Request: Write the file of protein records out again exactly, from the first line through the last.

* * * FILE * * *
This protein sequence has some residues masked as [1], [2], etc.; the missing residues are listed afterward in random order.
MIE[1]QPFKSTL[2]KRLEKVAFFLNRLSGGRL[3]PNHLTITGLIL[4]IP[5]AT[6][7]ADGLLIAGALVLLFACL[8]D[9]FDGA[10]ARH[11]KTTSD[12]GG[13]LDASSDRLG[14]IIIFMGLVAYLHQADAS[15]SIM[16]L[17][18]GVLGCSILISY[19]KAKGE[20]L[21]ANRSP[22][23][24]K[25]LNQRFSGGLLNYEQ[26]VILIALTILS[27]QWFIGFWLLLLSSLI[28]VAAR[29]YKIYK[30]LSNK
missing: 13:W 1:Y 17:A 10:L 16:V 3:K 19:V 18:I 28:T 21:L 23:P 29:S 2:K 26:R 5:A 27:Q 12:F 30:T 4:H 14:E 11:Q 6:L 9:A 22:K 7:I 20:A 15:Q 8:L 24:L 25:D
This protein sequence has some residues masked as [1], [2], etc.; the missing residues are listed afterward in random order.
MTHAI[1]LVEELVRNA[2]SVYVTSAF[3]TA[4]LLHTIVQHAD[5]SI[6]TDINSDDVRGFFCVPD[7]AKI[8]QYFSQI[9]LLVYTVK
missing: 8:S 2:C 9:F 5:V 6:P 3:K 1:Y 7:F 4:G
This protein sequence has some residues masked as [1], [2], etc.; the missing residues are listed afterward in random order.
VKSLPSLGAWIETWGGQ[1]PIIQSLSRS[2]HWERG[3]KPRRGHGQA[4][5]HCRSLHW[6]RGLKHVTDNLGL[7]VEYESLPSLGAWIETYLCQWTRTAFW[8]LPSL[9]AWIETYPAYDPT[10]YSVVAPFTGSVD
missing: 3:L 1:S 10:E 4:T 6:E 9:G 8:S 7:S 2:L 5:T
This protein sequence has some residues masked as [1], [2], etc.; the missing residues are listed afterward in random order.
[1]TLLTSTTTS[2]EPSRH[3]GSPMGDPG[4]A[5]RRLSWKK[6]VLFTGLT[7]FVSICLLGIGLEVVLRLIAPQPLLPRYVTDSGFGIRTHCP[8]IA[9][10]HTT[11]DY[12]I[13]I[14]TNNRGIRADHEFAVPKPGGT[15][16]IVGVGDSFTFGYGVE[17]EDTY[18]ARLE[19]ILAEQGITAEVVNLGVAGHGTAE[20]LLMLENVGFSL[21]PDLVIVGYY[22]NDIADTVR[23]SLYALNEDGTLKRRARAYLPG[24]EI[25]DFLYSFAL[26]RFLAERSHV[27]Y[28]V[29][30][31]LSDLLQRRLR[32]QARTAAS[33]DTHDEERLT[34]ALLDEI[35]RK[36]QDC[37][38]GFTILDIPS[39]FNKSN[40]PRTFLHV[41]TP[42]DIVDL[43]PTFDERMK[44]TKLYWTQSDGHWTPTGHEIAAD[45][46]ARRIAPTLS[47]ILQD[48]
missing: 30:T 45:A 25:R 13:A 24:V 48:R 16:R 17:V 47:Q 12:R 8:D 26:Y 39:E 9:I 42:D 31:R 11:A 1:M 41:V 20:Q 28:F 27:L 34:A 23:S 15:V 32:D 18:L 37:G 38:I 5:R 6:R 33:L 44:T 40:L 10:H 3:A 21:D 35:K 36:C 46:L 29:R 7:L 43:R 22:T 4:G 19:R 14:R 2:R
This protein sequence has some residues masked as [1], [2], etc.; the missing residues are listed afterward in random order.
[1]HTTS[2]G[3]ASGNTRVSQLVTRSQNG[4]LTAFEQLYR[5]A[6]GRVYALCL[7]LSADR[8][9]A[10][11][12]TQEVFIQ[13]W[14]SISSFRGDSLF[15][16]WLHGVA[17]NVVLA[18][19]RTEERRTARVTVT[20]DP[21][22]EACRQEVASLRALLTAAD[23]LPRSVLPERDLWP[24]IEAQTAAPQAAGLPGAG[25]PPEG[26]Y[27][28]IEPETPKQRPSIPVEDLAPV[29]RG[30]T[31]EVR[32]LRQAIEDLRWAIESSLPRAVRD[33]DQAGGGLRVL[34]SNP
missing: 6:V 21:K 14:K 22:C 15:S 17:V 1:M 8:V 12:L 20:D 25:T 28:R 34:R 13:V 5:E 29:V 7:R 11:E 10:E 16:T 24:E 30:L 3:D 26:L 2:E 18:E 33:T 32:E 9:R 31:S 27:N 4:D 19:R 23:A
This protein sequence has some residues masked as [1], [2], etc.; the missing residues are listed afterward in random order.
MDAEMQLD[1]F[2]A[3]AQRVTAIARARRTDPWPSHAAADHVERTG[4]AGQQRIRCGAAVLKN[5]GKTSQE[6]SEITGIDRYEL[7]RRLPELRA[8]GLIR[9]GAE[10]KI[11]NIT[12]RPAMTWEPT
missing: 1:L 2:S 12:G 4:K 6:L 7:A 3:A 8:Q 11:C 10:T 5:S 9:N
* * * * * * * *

This protein sequence has some residues masked as [1], [2], etc.; the missing residues are listed afterward in random order.
MIE[1]QPFKSTL[2]KRLEKVAFFLNRLSGGRL[3]PNHLTITGLIL[4]IP[5]AT[6][7]ADGLLIAGALVLLFACL[8]D[9]FDGA[10]ARH[11]KTTSD[12]GG[13]LDASSDRLG[14]IIIFMGLVAYLHQADAS[15]SIM[16]L[17][18]GVLGCSILISY[19]KAKGE[20]L[21]ANRSP[22][23][24]K[25]LNQRFSGGLLNYEQ[26]VILIALTILS[27]QWFIGFWLLLLSSLI[28]VAAR[29]YKIYK[30]LSNK
missing: 13:W 1:Y 17:A 10:L 16:V 3:K 19:V 18:I 28:T 21:L 23:P 29:S 2:K 26:R 5:A 27:Q 12:F 30:T 4:H 14:E 11:Q 6:L 9:A 22:K 7:I 20:A 15:Q 8:L 24:L 25:D
This protein sequence has some residues masked as [1], [2], etc.; the missing residues are listed afterward in random order.
MTHAI[1]LVEELVRNA[2]SVYVTSAF[3]TA[4]LLHTIVQHAD[5]SI[6]TDINSDDVRGFFCVPD[7]AKI[8]QYFSQI[9]LLVYTVK
missing: 8:S 2:C 9:F 5:V 6:P 3:K 1:Y 7:F 4:G
This protein sequence has some residues masked as [1], [2], etc.; the missing residues are listed afterward in random order.
VKSLPSLGAWIETWGGQ[1]PIIQSLSRS[2]HWERG[3]KPRRGHGQA[4][5]HCRSLHW[6]RGLKHVTDNLGL[7]VEYESLPSLGAWIETYLCQWTRTAFW[8]LPSL[9]AWIETYPAYDPT[10]YSVVAPFTGSVD
missing: 3:L 1:S 10:E 4:T 6:E 9:G 8:S 7:S 2:L 5:T
This protein sequence has some residues masked as [1], [2], etc.; the missing residues are listed afterward in random order.
[1]TLLTSTTTS[2]EPSRH[3]GSPMGDPG[4]A[5]RRLSWKK[6]VLFTGLT[7]FVSICLLGIGLEVVLRLIAPQPLLPRYVTDSGFGIRTHCP[8]IA[9][10]HTT[11]DY[12]I[13]I[14]TNNRGIRADHEFAVPKPGGT[15][16]IVGVGDSFTFGYGVE[17]EDTY[18]ARLE[19]ILAEQGITAEVVNLGVAGHGTAE[20]LLMLENVGFSL[21]PDLVIVGYY[22]NDIADTVR[23]SLYALNEDGTLKRRARAYLPG[24]EI[25]DFLYSFAL[26]RFLAERSHV[27]Y[28]V[29][30][31]LSDLLQRRLR[32]QARTAAS[33]DTHDEERLT[34]ALLDEI[35]RK[36]QDC[37][38]GFTILDIPS[39]FNKSN[40]PRTFLHV[41]TP[42]DIVDL[43]PTFDERMK[44]TKLYWTQSDGHWTPTGHEIAAD[45][46]ARRIAPTLS[47]ILQD[48]
missing: 30:T 45:A 25:R 13:A 24:V 48:R 16:R 17:V 47:Q 12:R 8:D 26:Y 39:E 9:I 42:D 31:R 11:A 1:M 41:V 20:Q 28:F 27:L 34:A 23:S 15:V 32:D 18:L 37:G 38:I 5:R 6:R 33:L 44:T 40:L 10:H 3:A 21:D 35:K 36:C 46:L 29:R 7:L 43:R 22:T 4:G 19:R 14:R 2:R
This protein sequence has some residues masked as [1], [2], etc.; the missing residues are listed afterward in random order.
[1]HTTS[2]G[3]ASGNTRVSQLVTRSQNG[4]LTAFEQLYR[5]A[6]GRVYALCL[7]LSADR[8][9]A[10][11][12]TQEVFIQ[13]W[14]SISSFRGDSLF[15][16]WLHGVA[17]NVVLA[18][19]RTEERRTARVTVT[20]DP[21][22]EACRQEVASLRALLTAAD[23]LPRSVLPERDLWP[24]IEAQTAAPQAAGLPGAG[25]PPEG[26]Y[27][28]IEPETPKQRPSIPVEDLAPV[29]RG[30]T[31]EVR[32]LRQAIEDLRWAIESSLPRAVRD[33]DQAGGGLRVL[34]SNP
missing: 6:V 21:K 14:K 22:C 15:S 17:V 1:M 8:V 12:L 20:D 25:T 28:R 34:R 13:V 5:E 29:V 7:R 11:E 10:E 16:T 24:E 30:L 3:D 26:L 2:E 18:E 33:T 32:E 9:R 31:S 27:N 4:D 19:R 23:A
This protein sequence has some residues masked as [1], [2], etc.; the missing residues are listed afterward in random order.
MDAEMQLD[1]F[2]A[3]AQRVTAIARARRTDPWPSHAAADHVERTG[4]AGQQRIRCGAAVLKN[5]GKTSQE[6]SEITGIDRYEL[7]RRLPELRA[8]GLIR[9]GAE[10]KI[11]NIT[12]RPAMTWEPT
missing: 1:L 2:S 12:G 4:K 6:L 7:A 3:A 8:Q 11:C 10:T 5:S 9:N